His reign as reputed mob boss, however, is the longest since that of Angelo Bruno, the avuncular Mafia don who ran the family from 1959 until his murder in 1980.
Ligambi, who will be 72 in August, took a page out of Bruno's management book, say both law enforcement and mob sources.
He eschewed the violence that was the hallmark of the Scarfo era. And he shunned the limelight that mob boss Joey Merlino seemed to relish.
"He just wants peace . . . and money," said a former mobster shortly after Ligambi established himself as the head of the organization.
Ligambi took over after Merlino was arrested in June 1999, according to federal authorities. First as acting boss and then as recognized head of the organization in 2001, he took a low-key, stay-in-the-shadows approach. And he insisted that those around him do the same.
The idea was to make money, not headlines.
And it appears he did just that.
While the latest indictment is expected to shed some light on Ligambi's sources of income - loan-sharking, sports betting and related enterprises have always been the economic wheel around which the mob turns - to date there has been very little explanation for how the tight-lipped mob leader has managed live so well.
His home is a corner townhouse at 17th and Forrester Streets in the Packer Park section of South Philadelphia that he shares with his wife, Oliva. The property, valued at about $275,000, is in his wife's name. There is a black awning with a white letter "L" over the front door; a comfortable deck with barbecue grill takes up most of the small backyard.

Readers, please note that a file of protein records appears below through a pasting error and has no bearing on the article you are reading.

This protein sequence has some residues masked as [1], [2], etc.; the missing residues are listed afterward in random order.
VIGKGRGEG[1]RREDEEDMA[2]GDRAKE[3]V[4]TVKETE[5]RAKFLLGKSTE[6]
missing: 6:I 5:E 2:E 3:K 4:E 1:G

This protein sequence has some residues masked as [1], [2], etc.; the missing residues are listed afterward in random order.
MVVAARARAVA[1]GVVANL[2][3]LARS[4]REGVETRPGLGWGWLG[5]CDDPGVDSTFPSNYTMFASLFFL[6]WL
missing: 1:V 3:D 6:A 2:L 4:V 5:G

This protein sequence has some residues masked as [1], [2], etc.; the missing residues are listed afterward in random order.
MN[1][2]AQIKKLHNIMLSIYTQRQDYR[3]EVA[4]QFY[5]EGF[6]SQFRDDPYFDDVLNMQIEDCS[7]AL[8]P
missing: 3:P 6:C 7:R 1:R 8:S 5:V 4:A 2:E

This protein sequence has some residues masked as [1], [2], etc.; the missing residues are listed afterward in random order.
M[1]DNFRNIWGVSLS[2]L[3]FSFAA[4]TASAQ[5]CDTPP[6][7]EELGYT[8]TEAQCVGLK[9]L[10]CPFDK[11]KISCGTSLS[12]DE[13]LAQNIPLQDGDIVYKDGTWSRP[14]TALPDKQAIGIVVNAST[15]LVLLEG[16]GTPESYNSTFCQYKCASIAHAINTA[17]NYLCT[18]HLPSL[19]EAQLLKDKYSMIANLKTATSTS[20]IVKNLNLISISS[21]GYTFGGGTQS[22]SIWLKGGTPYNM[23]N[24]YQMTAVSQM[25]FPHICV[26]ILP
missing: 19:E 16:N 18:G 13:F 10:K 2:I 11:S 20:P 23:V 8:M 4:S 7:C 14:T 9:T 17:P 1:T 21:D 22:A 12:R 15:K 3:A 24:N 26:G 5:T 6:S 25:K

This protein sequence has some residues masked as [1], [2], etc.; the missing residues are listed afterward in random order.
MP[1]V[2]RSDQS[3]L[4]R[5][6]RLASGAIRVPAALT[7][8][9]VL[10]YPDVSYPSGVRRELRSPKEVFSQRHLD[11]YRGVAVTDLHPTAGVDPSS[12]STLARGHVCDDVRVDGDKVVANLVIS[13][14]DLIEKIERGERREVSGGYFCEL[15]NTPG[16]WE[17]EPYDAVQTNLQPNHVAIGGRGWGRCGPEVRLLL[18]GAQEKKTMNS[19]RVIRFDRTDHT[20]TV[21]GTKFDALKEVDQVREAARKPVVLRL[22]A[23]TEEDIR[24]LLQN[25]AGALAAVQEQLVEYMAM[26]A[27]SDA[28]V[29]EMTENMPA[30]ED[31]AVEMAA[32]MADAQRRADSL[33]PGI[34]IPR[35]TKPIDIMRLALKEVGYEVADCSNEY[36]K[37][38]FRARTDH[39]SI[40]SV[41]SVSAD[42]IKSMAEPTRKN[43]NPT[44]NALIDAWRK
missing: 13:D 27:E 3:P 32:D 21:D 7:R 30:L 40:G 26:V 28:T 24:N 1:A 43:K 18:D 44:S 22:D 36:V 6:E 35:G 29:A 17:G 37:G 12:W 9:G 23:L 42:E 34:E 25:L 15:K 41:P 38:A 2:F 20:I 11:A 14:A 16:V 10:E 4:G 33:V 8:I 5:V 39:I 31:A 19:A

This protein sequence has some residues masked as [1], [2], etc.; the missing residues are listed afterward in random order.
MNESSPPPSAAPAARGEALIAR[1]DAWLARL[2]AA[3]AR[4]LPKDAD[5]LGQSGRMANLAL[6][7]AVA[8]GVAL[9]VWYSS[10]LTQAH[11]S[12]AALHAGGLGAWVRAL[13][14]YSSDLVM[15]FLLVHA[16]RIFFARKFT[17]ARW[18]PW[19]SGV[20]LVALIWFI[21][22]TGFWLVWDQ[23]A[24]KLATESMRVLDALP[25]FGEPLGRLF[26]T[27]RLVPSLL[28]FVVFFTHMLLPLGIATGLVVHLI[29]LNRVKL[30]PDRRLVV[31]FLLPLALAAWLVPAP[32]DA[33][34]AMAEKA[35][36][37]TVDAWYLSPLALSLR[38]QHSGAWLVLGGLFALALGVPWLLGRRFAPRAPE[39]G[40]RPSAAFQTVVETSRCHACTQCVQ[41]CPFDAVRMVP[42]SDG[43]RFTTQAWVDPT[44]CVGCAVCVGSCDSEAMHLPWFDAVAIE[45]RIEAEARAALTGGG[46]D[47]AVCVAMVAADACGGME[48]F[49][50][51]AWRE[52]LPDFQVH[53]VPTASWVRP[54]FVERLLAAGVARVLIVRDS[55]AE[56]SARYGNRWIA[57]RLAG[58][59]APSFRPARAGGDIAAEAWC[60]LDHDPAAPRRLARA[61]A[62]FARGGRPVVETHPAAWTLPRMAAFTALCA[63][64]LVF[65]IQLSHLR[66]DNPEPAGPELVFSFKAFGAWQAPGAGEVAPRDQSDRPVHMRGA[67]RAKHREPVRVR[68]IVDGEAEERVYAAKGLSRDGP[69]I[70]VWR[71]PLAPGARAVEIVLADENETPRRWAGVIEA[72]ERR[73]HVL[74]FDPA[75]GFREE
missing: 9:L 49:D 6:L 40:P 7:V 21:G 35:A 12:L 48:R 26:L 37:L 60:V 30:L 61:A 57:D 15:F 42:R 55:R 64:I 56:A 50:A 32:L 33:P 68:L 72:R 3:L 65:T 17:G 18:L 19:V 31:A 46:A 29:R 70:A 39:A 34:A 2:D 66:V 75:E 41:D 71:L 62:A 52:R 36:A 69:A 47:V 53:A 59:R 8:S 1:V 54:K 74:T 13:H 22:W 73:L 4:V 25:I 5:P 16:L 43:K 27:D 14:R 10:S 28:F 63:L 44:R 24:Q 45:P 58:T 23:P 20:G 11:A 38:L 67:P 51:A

Ligambi's black Cadillac STS is usually parked out front.
There are three grown sons. At least one has a college degree and is believed to be pursuing an acting career in New York. Another works in the building trades.
Since his release from jail in 1997, Ligambi has spent most summers at the Jersey Shore, either renting a property in the Longport-Margate area or staying at the home of a relative.
He is said to have real estate investments, but those are in the name of straw buyers or fronts, authorities believe.
Some investigators also suspect that he may have a hidden interest in a trash hauling business and a towing company.
Ligambi spent nearly 10 years in jail after his conviction in the Frankie Flowers hit, but when that conviction was overturned, he, Scarfo and several other codefendants won the right to a new trial.
That trial, in Common Pleas Court, ended with not guilty verdicts.
Ligambi, however, was the only defendant who came home. The others were already serving lengthy prison sentences on racketeering charges.
Now, more than a decade later, several of those mob members have been released. If the latest charges result in a conviction and jail sentence for Ligambi, they may be part of a group that moves to fill the power vacuum.
Also waiting in the wings are Merlino, currently in a halfway house in Florida, and several of this top associates, including John Ciancaglini and Steven Mazzone.
Both Ciancaglini and Mazzone served time on racketeering charges from the same 2001 case that jailed Merlino.
According to at least one underworld source, Ligambi told associates that if he were imprisoned, Ciancaglini should take over as head of the crime family.
From Florida, however, Merlino has tapped Mazzone for the top spot.
Ligambi rebuilt an organization around a low-key approach. Murder was a negotiating tool of last resort and seldom employed. Violence was to be avoided whenever possible. Making money and standing in the shadows were the goals.
If Ligambi is removed from the scene, the question will be whether those who come after him embrace that philosophy or whether a grab for power brings them all out of the shadows.